US 2000696 A
Description (OCR text may contain errors)
M y 1935. R. o. FRIEND ET AL 2,000,696
ZEOLITE WATER SOFTENER Filed June 9, 1932 2 Sheets-Sheet 2 I 6mm,
PatenteiMay 7, 1935 PATENT OFFICE ammo znom'rn warn some Robert 0. Friend and John A. Montgomery. Chicago,
- Application June 9, 1932, Serial No. 616,186
2 Claims. (01. 210-24) This invention relates to water softening tanks of the type employing zeolites and similar base exchange materials and also to-sand filters and similar water treating devices. At the present time, when it is desired to overhaul a softener or filter or renew the mineral or sand therein, it is necessary to shovel or lift the entire contents from the tank by hand which involves considerable time and labor. I
The principal object of the present invention is to provide means whereby the zeolite, filtering material or other contents can be quicklysnd easily discharged from the tank by means of flowing water so as to eliminate the time and labor that is usually required for this purpose.
In the usual softening orflltering tank there is a bed of gravel or'coarse material supported inthe bottom of the tank upon a porous plate or -pipe grid. This bed supports the relatively fine zeolite or filtering material. The present invention contemplates forming a relatively large, valve-controlled, discharge in the wall of the tank a desirable distance above the gravel bed so that when the valve is opened, water can flow from the inside of the tank through the discharge to carry the zeolite or filtering material with it.
In using the ordinary base exchange, water softening tank, raw water flows upward in the tank through a bed of zeolite orsimilar material. The material removes the hardening elements and the soft water is drawn off the top of the tank. T0 regenerate the zeolite, a salt solution is passed downward through the zeolite and discharged at the lmttom of.the tank. When the regeneration has been completed, raw water is passed into the top of the tank so as to pass downwardly to flush he salt solution from the zeolite. when the flushing operation is completed the tank above the zeolite is filled with hard or untreated water. It is the usual custom to eliminate this water by passingwater upward through the zeolite and allowing it to discharge to waste from the top of he tank until all the hard water has been replaced by soft or treated water. This latter method results in considerable waste of treated or soft water.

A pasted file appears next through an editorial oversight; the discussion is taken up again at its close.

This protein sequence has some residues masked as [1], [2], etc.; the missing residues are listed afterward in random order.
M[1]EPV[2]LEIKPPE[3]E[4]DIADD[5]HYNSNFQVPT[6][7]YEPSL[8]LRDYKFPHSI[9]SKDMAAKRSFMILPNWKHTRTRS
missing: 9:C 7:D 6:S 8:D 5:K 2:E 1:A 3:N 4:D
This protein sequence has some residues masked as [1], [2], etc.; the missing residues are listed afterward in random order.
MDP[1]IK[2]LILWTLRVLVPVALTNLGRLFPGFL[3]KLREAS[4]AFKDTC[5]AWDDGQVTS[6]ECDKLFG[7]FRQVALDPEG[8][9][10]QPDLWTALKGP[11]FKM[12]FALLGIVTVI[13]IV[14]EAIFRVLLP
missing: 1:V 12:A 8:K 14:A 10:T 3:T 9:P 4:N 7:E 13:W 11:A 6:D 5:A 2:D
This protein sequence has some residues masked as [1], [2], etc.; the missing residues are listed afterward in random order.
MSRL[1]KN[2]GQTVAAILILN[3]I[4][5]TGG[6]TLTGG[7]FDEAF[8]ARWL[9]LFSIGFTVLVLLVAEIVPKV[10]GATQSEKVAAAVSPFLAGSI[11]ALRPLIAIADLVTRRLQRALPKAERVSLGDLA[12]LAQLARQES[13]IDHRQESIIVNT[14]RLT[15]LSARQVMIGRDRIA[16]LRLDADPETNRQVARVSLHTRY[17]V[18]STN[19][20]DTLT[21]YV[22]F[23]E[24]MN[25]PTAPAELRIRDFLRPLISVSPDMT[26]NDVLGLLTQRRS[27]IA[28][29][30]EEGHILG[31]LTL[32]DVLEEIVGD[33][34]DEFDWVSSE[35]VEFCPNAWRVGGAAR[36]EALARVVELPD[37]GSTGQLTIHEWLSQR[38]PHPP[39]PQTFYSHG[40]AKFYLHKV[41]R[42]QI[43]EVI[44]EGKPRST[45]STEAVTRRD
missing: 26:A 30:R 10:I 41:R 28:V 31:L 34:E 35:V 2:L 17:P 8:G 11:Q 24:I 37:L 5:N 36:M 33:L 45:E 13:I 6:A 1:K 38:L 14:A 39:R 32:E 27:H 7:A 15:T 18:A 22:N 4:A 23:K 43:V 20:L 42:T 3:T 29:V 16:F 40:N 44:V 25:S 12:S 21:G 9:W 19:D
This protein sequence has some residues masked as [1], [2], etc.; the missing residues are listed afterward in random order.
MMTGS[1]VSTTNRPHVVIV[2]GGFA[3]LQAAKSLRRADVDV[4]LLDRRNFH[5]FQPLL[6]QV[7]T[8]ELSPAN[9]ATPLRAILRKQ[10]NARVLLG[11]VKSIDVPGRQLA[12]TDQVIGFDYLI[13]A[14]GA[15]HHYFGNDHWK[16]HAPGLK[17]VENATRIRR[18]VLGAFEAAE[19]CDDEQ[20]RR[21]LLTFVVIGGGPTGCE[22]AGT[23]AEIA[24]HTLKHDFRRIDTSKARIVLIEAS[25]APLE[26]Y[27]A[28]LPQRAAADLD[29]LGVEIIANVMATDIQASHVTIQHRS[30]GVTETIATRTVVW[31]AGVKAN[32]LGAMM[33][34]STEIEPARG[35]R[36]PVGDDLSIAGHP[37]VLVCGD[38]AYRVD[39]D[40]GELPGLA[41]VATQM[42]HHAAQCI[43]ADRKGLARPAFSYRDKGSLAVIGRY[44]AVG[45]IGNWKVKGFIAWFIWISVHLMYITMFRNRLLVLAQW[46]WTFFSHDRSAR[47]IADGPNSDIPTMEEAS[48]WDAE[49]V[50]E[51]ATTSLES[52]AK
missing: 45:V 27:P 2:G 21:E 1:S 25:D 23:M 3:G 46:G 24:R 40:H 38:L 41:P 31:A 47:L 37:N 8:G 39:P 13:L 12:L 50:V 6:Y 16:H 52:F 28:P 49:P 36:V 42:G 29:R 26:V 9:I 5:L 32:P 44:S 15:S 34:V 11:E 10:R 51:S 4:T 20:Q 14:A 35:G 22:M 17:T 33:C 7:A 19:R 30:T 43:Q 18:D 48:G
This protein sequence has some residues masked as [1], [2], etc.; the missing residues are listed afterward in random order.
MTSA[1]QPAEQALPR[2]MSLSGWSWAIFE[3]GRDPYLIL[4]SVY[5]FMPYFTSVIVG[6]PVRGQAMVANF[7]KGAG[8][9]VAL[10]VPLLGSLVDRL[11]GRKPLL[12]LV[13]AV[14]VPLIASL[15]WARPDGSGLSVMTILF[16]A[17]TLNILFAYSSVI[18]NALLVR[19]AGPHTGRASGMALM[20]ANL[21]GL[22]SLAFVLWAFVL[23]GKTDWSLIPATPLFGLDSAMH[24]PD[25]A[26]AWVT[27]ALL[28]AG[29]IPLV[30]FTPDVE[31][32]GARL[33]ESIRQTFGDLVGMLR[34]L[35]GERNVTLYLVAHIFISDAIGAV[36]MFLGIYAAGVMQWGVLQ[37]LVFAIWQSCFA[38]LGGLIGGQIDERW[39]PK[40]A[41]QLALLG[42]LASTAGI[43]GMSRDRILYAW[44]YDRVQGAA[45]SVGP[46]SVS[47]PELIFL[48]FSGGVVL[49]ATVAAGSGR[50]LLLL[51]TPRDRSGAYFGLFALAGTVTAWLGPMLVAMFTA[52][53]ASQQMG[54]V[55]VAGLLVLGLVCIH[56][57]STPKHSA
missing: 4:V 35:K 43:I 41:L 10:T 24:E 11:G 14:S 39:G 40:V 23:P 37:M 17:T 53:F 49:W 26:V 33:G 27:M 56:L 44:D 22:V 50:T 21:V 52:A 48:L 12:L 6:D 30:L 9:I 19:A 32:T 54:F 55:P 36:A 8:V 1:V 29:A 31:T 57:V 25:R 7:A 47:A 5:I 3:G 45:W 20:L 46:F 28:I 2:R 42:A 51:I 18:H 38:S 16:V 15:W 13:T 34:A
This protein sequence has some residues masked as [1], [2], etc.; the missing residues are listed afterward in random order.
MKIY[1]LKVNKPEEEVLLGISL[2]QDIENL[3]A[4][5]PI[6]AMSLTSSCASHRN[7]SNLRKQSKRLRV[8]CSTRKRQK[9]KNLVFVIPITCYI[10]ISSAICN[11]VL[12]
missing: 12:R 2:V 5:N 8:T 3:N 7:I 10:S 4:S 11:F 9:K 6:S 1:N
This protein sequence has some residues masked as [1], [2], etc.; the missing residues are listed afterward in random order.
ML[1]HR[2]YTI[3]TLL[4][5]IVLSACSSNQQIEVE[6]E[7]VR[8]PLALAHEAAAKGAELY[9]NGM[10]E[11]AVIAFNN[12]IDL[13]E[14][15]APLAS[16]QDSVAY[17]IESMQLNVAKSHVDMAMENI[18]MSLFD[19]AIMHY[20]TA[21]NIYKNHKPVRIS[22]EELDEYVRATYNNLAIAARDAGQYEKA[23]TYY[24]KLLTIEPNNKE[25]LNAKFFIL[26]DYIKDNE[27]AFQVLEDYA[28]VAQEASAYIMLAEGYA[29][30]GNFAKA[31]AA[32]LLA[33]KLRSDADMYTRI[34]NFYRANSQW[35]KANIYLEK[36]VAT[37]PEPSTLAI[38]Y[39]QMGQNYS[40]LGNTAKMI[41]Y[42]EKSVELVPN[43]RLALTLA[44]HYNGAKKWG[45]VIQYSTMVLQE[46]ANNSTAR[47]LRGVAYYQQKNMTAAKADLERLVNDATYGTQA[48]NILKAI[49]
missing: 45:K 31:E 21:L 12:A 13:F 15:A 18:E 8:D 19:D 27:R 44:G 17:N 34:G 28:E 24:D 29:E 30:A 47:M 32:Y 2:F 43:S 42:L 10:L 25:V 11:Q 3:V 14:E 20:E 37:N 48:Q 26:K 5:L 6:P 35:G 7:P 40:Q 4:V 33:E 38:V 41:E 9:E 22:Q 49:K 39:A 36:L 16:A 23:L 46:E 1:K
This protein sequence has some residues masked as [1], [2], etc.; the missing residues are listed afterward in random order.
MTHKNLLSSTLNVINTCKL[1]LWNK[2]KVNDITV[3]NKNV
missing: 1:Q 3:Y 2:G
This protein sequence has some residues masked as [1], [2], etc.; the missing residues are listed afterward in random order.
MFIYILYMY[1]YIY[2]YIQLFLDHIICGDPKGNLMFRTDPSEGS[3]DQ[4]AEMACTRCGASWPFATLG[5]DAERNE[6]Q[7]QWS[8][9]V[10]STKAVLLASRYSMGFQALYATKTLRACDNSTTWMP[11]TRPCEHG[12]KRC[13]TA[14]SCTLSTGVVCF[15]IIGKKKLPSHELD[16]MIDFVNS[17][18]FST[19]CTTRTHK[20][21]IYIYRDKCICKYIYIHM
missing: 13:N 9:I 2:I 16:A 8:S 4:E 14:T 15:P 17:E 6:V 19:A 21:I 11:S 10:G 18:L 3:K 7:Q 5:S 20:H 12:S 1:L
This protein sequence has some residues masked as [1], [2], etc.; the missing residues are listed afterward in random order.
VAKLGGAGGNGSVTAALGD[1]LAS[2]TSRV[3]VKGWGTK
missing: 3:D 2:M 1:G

Another object of this invention is to provide a siphon by means of which the layer of hard water above the zeolite can be siphoned oil without'waste of soft water. a
If an operator should inadvertently fail to close T the siphon pipe before admitting water and placing his machine in operation, the soft water would flow through the siphon to the waste. Such a condition might continue for considerable time before it was noticed so as to cause considerable waste of the soft or treated water, and also in considerable waste of 'the zeolite which is lifted and carried through the siphon pipe.
A further object of this invention is to so con- 6 struct and arrange the valves of the system that it would be impossible for an operator to turn the main supply into the bottom of the tank without his becoming aware of the siphon pipe being open,'so as to prevent unnecessary wastage of 10 the treated water and zeolite.
Other objects and advantages reside in the detail construction of the invention, which is designed for simplicity, economy, and efllcieney. These will become more apparent from the following description. Y
In the following detailed description of the invention reference is had to the accompanying drawings which form apart thereof. Like numorals refer to like parts in the drawings and throughout the description.